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When and Why Are C-Sections Necessary?

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Cesarean sections save lives. When obstetricians perform them for medically necessary reasons, they can prevent serious, even fatal complications in both the mother and the baby. That being said, C-sections should never be taken lightly. Like all complicated surgical procedures, they come with serious risks. That’s why every expectant mother should know a bit about C-sections, when they’re necessary, and when they’re best avoided.

 

What Happens During a C-Section?C-Section Baby

Most women deliver their babies through vaginal birth, but they or their doctors can also choose to have the baby via a cesarean section—an alternative delivery process. During a C-section, an obstetrician-gynecologist makes an incision through the abdominal wall and uterus in order to deliver the baby.

 

Why Would an OB/GYN Perform a C-Section?

Many C-sections are unplanned. They occur in response to unforeseen complications or medical emergencies. Then there are planned C-sections. Sometimes an obstetrician will perform a cesarean section in order to prevent a dangerous situation. In other cases, the mother chooses an alternative to vaginal birth for personal reasons.

 

Medical Reasons for an Early C-Section

An OB/GYN may schedule a C-section in advance if he or she is worried that the mother and her baby (or babies) are at risk of complications during the birthing process. Reasons for a planned C-section include the following:Newborn Baby Feet

  • Previous C-Sections or Surgeries: Women who have had certain types of C-sections in the past may face a higher risk of uterine rupture (although the vast majority are able to have a vaginal birth). The same goes for women who have undergone invasive uterine surgery.
  • Multiple Babies: Women who are carrying more than one baby (quintuplets, triplets, even twins) may need a C-section, depending on the position of the babies and how far along she is in the pregnancy.
  • The Position of the Baby. Doctors often recommend a C-section for breech or transverse births. A baby is in the breech position when it’s ready to come out feet first, instead of head first. If the baby is positioned sideways, with its arm or back facing the vaginal opening, then you have what’s called a transverse birth. In these cases, a C-section is usually the safest option.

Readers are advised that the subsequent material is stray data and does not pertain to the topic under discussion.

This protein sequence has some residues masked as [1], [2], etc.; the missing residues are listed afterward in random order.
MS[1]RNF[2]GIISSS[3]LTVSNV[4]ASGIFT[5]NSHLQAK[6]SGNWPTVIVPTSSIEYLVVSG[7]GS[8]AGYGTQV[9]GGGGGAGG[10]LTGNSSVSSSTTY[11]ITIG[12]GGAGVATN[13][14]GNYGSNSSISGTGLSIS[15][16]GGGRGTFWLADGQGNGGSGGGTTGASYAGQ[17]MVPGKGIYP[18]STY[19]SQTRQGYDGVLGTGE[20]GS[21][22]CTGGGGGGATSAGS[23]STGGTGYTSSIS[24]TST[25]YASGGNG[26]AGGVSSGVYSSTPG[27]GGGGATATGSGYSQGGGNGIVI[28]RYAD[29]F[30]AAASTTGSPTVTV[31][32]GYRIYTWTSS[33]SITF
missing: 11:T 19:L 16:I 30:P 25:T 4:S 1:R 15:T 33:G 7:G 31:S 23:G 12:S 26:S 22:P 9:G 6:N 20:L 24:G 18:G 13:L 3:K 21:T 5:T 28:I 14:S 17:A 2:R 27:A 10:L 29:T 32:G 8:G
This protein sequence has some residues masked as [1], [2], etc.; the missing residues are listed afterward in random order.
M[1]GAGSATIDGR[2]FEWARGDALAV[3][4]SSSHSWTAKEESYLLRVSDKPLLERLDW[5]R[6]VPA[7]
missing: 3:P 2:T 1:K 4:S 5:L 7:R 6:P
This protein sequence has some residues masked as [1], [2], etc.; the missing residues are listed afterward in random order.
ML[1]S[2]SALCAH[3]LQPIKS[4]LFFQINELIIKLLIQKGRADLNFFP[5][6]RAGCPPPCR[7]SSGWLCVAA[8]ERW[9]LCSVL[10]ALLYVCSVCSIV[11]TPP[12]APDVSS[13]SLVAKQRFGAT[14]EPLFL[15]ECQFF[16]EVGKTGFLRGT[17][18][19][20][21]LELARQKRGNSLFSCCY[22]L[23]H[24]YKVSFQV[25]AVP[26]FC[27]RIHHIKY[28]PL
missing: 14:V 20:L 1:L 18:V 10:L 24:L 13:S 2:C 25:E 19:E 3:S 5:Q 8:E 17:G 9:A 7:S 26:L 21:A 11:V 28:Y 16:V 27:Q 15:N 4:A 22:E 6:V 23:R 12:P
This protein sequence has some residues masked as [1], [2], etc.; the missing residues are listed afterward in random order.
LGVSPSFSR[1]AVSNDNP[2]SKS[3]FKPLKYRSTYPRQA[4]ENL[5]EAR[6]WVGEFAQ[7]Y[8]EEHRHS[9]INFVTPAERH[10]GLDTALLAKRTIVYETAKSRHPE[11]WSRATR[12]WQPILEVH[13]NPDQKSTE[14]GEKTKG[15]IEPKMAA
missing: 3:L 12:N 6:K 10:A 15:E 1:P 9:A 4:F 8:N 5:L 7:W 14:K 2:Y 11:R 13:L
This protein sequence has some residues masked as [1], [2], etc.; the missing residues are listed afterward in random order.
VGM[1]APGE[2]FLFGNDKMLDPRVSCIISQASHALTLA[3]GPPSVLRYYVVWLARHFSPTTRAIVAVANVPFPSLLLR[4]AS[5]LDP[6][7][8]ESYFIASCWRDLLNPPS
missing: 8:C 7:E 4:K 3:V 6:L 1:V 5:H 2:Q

• The Position of the Placenta: Sometimes a woman’s placenta hangs low—so low that it covers the cervix. Called placenta previa, this condition can cause bleeding and block the baby’s path during the delivery process, requiring a C-section.
  • The Size of the Pelvis: When a mother’s pelvis is too small for a safe delivery, it is known as cephalopelvic disproportion (CPD). The obstetrics and gynecology doctor may recommend a C-section in order to avoid causing trauma to the baby and to the mother.
  • The Size of the Baby: Similarly, if the baby is too large for the birth canal, a vaginal birth may not be the best option. This is particularly true when the newborn is significantly larger than average (more than 8 lbs. 13 oz.)—a condition known as macrosomia.
  • Birth Defects: If a baby suffers from certain birth defects, such as congenital heart disease, an obstetrician may recommend a cesarean procedure instead of a vaginal birth in order to reduce the risk of complications.
  • Chronic Health Conditions: Vaginal births may be difficult on mothers who suffer from chronic health conditions (HIV, diabetes, heart disease, high blood pressure, etc.). A C-section is also recommended if the mother has a transmissible disease such as HIV or genital herpes.

 

Reasons for an Emergency C-Section

In certain situations, a doctor may need to perform an emergency C-section during the birthing process. The most common reasons for C-sections that are performed to avert dangerous situations include the following:Woman That is Getting a C Section

  • Prolonged Labor: When a new mother goes into labor for more than 20 hours, or when a mother who has given birth before goes into labor for more than 14 hours, it’s called “failure to progress” or “stalled labor.” There are many reasons for prolonged labor, but a C-section can prevent a dangerous situation from developing.